We would have questioned the decision to write about a device with so little evidence to back up its use, but with a huge health insurer considering whether to back this device as a panic attack treatment, it makes a lot of sense to examine it from multiple angles. The reporter does just that. Nearly across the board the story covers the important bases. Costs, availability, alternatives, the quality of the evidence, what independent experts think. The two big drawbacks on the piece are the lack of hard numbers (instead of percentages) to explain the purported benefits of the treatment and the lack of any discussion of the risks of using this treatment versus better known alternatives.
As the article states, several million people in the U.S. have panic disorder, and millions more experience panic attacks that bring them to the emergency room or for a visit to a doctor. The disorder may significantly limit people’s lives. It is very treatable, although treatment can be time consuming (meeting 2-3 times/week for 3-4 months with a therapist) and fairly expensive. It usually includes the use of drugs as well entailing visits to a psychiatrist.
This device trains people with panic attacks to slow their breathing, and early evidence indicates that this results in a sustained decrease in panic symptoms. It’s unclear from the article though if studies were randomized controlled trials and/or were all sponsored by the manufacturer–always helpful info to know. This training may take less time and be less expensive than traditional courses of cognitive behavioral therapy.
Not only does the story discuss the costs, it explains that “no other insurance companies are covering Freespira’s $500-a-month price tag, a barrier to widespread use.”
The story could have gone even further by explaining that if people can train themselves at home to use this device, it would save visits (time and money) to psychologists and psychiatrists.
We’re giving this a pass here because the story does discuss what limited evidence there is for the benefits of the device. Our one wish — and it’s a big one — is that the story would have talked about the benefits in absolute terms. Here’s a chief example: one “multicenter trail” involved just 69 patients. Only 48 of them completed the treatment. Then the story says that 69% of those 48 people had a “significant reduction in severity of panic disorder symptoms.” It’s hard for readers (including the reviewers) to get their heads around that. Why not just say that 33 of the 48 patients had the reductions (and explain what is meant by “significant”)? It’s easier for people to understand, and it emphasizes the small nature of the study.
There is no explanation of the harms, and we think this is a troubling omission. Take the same example of the 69-person trial. If 21 people dropped out, why? And did this happen in other trials, too? We’re talking about a real mental health need that is not being met by current treatments, so the stakes are high enough that risks must be explained.
The very first reference to the device says that it “suggests” that breathing slowly and shallowly might be better for panic attacks. It goes on to underscore why it uses that word. It’s because so much of the evidence is weak, and the story shows that.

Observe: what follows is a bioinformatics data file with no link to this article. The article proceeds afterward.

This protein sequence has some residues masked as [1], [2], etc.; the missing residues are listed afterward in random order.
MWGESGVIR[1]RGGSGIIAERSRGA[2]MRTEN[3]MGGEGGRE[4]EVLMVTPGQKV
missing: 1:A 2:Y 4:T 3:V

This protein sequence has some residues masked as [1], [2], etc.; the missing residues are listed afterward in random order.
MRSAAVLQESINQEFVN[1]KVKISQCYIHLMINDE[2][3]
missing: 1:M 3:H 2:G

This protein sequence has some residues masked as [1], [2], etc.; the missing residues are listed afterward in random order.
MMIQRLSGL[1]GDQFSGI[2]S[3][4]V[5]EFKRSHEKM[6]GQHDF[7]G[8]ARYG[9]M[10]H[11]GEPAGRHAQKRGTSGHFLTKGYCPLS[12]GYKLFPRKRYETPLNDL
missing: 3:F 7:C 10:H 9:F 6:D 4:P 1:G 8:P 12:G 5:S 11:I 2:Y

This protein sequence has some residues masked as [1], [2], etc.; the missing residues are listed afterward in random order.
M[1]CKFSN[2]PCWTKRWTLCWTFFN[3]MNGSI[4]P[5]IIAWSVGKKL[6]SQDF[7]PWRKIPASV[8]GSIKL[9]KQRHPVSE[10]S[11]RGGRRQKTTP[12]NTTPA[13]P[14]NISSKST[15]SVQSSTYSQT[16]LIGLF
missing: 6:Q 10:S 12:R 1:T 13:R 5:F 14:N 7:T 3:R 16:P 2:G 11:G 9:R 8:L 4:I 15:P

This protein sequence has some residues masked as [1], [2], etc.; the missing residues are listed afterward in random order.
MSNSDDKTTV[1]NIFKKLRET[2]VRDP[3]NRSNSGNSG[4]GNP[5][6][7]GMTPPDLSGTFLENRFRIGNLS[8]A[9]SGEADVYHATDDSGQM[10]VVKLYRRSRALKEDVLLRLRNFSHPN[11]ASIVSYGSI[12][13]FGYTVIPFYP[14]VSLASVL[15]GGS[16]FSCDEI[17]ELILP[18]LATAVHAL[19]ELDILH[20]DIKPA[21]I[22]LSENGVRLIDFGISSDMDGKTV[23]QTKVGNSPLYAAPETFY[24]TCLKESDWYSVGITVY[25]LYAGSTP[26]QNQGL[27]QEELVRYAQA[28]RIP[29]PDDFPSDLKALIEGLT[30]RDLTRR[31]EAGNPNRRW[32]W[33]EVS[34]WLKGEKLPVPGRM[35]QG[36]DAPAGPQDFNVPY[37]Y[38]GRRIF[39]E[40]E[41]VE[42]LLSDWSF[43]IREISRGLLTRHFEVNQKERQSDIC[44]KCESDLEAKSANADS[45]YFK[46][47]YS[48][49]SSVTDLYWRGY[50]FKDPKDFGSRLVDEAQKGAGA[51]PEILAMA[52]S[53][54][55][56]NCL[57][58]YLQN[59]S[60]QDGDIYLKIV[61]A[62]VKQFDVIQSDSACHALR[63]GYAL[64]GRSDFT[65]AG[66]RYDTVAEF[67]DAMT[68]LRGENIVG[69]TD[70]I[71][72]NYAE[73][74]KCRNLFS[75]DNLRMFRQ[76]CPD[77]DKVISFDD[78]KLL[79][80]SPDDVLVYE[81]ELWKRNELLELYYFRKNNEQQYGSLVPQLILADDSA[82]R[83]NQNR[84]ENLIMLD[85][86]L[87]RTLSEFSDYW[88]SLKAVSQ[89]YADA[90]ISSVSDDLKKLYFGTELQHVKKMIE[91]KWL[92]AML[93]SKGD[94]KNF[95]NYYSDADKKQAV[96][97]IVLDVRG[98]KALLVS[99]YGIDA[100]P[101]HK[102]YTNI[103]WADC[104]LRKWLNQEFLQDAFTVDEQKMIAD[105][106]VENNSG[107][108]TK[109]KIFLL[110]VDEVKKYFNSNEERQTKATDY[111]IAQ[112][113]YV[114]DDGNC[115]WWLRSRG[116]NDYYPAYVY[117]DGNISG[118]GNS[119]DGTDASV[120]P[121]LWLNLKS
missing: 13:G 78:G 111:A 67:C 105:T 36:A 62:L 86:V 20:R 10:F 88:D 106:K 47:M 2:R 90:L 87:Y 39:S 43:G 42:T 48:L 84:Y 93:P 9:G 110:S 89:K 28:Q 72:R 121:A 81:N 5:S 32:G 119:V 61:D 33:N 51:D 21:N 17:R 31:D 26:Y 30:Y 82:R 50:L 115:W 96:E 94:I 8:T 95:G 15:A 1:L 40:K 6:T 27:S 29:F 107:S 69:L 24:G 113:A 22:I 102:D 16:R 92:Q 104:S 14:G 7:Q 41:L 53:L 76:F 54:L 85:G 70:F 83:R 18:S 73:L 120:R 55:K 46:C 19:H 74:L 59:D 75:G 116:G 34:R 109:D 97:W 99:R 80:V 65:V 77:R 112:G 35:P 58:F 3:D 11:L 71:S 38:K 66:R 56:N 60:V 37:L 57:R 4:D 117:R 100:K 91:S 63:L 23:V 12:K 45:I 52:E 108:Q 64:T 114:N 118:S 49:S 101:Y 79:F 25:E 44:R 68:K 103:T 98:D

Of course, we always see room for improvement, and in this case we think the story could have pointed out the lack of peer review of the multicenter study mentioned. It’s also important to know if any of the studies were randomized and controlled, and if the ones mentioned were sponsored by the manufacturer, which would skew towards a positive result.
Many people too don’t realize the exceedingly low standard for device clearance by the FDA. This clearance says little if anything about whether the device actually works or not or is safe. So the FDA stamp here, while it sounds good, really says nothing about the product’s effectiveness or safety — and the story could have been more clear about that.
The story does not engage in disease mongering, and we very much appreciated how it waited until deep into the piece before bringing in an anecdotal success story. No editor will allow a newspaper story like this to run without a patient experience being included. And so we very much appreciated how hard it must have been to go through so much more context and detail in the scientific debate around this device before bringing in a patient.
The story does a nice job exploring a wide range of opinions about the device and includes one potentially telling piece of context. The reporter tried to contact the scientist who led the studies that led to the device being given FDA approval. “She declined to discuss the company or her research for the article.”
That being said, we think it would have been helpful to clarify whether the studies noted were sponsored by manufacturer. And it seems possible that one of the sources, who is analyzing the (unpublished) multi-center trial, could be a company consultant (call us paranoid). We can’t be sure about either of these things so we’ll give the benefit of the doubt here.
The story talks a lot about the alternatives to this treatment, although we think it’s a stretch to say that the results are “similar to results for cognitive behavioral therapy.” If a decent-sized randomized controlled trial showed that the two were equivalent, then we’d be more supportive. But it’s not clear that any of these studies were randomized, controlled, peer-reviewed, or even published.
The story noted that the treatment is not widely available, including the fact that in the Inquirer’s readership area, “only Marvin Berman, a neurofeedback therapist…offers the device to patients.”
The story did address the novelty question and showed how the question of retraining people’s breathing patterns is a longstanding issue that researchers have been trying to address multiple ways.
The story did not rely on a news release.